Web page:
The securities regulatory authorities in British Columbia, Alberta, Manitoba, New Brunswick and Saskatchewan (the Jurisdictions) have now adopted a new exemption (the Investment Dealer Exemption) from the prospectus requirements under securities laws with an aim to provide retail investors greater access to the exempt market, while increasing the options available to issuers to raise capital from the public and maintaining appropriate investor protection.

Currently, participation in private placements is generally limited to certain insiders or close friends or other individuals related to insiders, as well as to accredited investors (who are sophisticated and wealthy investors).

The Investment Dealer Exemption will, subject to certain conditions, allow issuers listed on a Canadian exchange to raise money by distributing securities to any investor who has obtained suitability advice about the investment from a registered investment dealer. It is expected this will significantly expand the group of available purchasers in a private placement, as the investor does not need to meet any additional conditions or qualifications to permit their participation in a private placement. There is no limit on the amount of the investment that can be purchased using this exemption. The rationale for the exemption is that the investor will receive sufficient protection from the know-your-client, know-your-product and other obligations of the investment dealer under securities laws.

The adoption of this exemption in only the western Provinces of Canada continues a recent trend of fractured private market exemptions being implemented with Ontario, Canada's largest capital market, noticeably absent. With securities regulators moving towards the creation of a national Cooperative Capital Markets Regulator, it remains to be seen how this fractured approach will affect those efforts.

Conditions of Use

The Investment Dealer Exemption involves a number of conditions, largely applicable to the issuer and relating to the nature of the security being offered, rather than the investor.

For the Investment Dealer Exemption to be available, an issuer must be a reporting issuer in at least one jurisdiction of Canada and have a class of securities listed (the Listed Security) on one of the Toronto Stock Exchange, TSX Venture Exchange, Canadian Securities Exchange or Aequitas Neo Exchange Inc., and its public disclosure record must be current. The private placement must involve either the Listed Security, a unit consisting of the Listed Security and a warrant to acquire the Listed Security, or another security convertible, at the holder's option, into the Listed Security.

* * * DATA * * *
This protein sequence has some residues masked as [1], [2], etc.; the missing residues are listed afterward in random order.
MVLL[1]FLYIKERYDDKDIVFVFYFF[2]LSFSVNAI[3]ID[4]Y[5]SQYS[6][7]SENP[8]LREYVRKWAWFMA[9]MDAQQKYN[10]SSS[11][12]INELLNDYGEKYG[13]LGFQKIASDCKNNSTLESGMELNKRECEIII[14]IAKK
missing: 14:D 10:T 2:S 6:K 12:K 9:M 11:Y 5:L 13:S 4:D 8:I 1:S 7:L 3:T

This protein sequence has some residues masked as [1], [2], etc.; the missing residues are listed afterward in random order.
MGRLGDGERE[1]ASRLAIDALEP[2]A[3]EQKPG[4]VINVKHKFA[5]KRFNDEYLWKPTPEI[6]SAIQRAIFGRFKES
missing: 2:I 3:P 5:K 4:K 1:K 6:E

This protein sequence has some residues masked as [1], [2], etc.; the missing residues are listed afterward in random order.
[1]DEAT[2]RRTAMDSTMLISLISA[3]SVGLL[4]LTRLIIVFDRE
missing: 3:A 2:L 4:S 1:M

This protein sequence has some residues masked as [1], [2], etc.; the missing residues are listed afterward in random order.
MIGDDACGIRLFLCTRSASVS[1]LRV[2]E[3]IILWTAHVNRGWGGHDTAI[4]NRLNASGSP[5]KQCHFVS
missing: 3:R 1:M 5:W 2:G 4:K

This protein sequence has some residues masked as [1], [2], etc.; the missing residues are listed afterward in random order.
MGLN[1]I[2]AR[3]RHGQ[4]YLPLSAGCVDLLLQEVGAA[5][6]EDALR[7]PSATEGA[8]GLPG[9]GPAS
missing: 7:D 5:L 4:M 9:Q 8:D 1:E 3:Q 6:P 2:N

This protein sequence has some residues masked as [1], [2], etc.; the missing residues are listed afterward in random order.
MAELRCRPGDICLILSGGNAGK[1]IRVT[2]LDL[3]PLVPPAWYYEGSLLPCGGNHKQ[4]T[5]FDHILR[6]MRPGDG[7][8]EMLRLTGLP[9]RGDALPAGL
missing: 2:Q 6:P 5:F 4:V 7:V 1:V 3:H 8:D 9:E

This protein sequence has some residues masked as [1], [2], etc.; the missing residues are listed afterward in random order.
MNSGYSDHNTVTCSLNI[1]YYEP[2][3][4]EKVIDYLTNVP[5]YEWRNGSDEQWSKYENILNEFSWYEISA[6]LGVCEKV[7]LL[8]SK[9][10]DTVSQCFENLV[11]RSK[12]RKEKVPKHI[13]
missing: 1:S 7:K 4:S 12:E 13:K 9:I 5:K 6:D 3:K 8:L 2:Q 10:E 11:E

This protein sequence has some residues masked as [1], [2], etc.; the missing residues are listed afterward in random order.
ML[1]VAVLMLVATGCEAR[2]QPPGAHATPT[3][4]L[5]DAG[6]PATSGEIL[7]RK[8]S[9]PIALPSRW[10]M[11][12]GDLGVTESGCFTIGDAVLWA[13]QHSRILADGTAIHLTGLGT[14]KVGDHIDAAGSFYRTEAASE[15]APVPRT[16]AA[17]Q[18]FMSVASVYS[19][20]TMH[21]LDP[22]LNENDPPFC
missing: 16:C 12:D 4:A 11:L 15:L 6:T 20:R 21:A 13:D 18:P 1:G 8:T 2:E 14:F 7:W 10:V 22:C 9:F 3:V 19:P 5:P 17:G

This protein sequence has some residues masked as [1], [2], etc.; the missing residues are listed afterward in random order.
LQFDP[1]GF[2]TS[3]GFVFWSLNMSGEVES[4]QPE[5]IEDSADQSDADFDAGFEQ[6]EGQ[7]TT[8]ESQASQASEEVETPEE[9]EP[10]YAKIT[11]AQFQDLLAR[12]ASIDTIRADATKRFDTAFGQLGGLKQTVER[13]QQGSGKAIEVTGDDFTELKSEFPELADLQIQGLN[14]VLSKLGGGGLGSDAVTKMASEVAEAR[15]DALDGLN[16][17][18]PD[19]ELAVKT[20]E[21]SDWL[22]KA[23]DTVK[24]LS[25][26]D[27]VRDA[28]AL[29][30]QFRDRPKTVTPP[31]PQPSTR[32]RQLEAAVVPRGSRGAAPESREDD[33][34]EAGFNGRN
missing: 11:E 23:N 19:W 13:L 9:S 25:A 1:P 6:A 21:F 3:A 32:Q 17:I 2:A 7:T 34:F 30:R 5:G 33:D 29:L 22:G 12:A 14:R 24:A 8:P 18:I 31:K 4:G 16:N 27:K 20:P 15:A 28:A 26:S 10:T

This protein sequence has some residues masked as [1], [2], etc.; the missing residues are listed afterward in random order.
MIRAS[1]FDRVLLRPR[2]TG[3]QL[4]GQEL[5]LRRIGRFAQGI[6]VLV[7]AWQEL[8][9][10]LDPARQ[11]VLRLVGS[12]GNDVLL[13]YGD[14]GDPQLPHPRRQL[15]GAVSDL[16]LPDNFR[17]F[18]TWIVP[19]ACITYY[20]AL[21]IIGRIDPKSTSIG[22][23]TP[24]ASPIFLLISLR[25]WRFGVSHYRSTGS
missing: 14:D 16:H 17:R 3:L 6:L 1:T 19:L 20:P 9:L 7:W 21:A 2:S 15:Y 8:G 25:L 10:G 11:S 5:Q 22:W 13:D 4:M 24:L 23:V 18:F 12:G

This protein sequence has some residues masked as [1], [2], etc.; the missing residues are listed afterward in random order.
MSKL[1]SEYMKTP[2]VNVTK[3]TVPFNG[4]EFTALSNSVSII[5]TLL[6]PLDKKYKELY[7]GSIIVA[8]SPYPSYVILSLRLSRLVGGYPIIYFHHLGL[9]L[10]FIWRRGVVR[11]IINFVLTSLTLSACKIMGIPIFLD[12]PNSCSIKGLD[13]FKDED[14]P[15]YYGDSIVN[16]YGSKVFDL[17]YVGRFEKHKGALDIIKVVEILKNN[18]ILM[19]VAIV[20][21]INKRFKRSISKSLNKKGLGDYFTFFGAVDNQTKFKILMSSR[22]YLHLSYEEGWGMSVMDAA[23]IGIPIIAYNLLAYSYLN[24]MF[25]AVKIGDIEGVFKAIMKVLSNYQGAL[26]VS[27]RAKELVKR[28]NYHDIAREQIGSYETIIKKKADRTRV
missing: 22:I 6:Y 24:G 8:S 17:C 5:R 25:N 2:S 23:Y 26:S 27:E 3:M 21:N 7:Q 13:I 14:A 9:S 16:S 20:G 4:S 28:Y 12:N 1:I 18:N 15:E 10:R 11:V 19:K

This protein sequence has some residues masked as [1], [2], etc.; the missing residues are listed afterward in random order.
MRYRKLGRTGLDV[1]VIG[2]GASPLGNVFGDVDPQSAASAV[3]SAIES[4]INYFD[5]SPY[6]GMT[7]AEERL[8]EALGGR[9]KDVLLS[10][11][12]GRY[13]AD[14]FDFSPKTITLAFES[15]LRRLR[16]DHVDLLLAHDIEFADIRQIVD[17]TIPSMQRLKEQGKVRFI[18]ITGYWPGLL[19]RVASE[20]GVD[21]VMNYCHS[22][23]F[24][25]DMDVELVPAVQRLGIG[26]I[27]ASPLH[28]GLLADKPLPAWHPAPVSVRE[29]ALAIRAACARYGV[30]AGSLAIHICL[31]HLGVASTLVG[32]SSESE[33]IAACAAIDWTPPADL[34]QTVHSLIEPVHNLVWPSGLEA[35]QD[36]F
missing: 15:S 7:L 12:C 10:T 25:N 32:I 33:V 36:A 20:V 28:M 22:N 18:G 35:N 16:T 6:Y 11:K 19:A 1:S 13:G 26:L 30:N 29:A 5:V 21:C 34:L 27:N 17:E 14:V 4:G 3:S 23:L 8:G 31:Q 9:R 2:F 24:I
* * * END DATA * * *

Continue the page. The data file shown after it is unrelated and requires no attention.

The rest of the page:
An issuer must disseminate a press release announcing the transaction which must include a description of the private placement, the proposed use of proceeds and any other material facts not otherwise generally disclosed, as well as a statement confirming that there are no other undisclosed material facts or material changes in respect of the issuer.

In addition, an issuer must provide investors in British Columbia, Manitoba, Saskatchewan or New Brunswick that rely on this exemption with a contractual right of action in the event of a misrepresentation in the issuer's public disclosure record, regardless of whether the investor relied on that misrepresentation. Investors in Alberta already have such a statutory right of action. If any offering documents are provided to the investor, such as an offering memorandum, the investor must have rights of rights of action in the event of any misrepresentation in that offering document.

Finally, the investor must have obtained advice regarding the suitability of the investment from a registered investment dealer.

The securities issued using the Investment Dealer Exemption will be subject to a four month hold period.

Practical Considerations

The Investment Dealer Exemption is yet another attempt by securities regulatory authorities in Canada to increase the options available to issuers to raise capital from the public without going through the expense and time associated with a prospectus offering. Issuers and investment dealers alike may seek to use the Investment Dealer Exemption as it may expand the pool of potential investors for private placements. Other recent changes include a crowdfunding exemption, an existing security holder exemption, and other amendments to National Instrument 45-106, including national adoption of an exemption using offering memorandums.

We expect that, for a brokered private placement, the lead agent or underwriter will make their registered investment dealers available to retail investors in order to facilitate the offering, as an added service to their investor clients.

Upon review of the practical implications of the Investment Dealer Exemption, the availability of the Investment Dealer Exemption will be somewhat limited as the exemption is not available in Canada's largest capital market Ontario. In addition, a brokered offering would require an underwriter or agent to be registered in the applicable Jurisdictions, and a registered investment dealer would similarly need to be registered in the applicable Jurisdictions.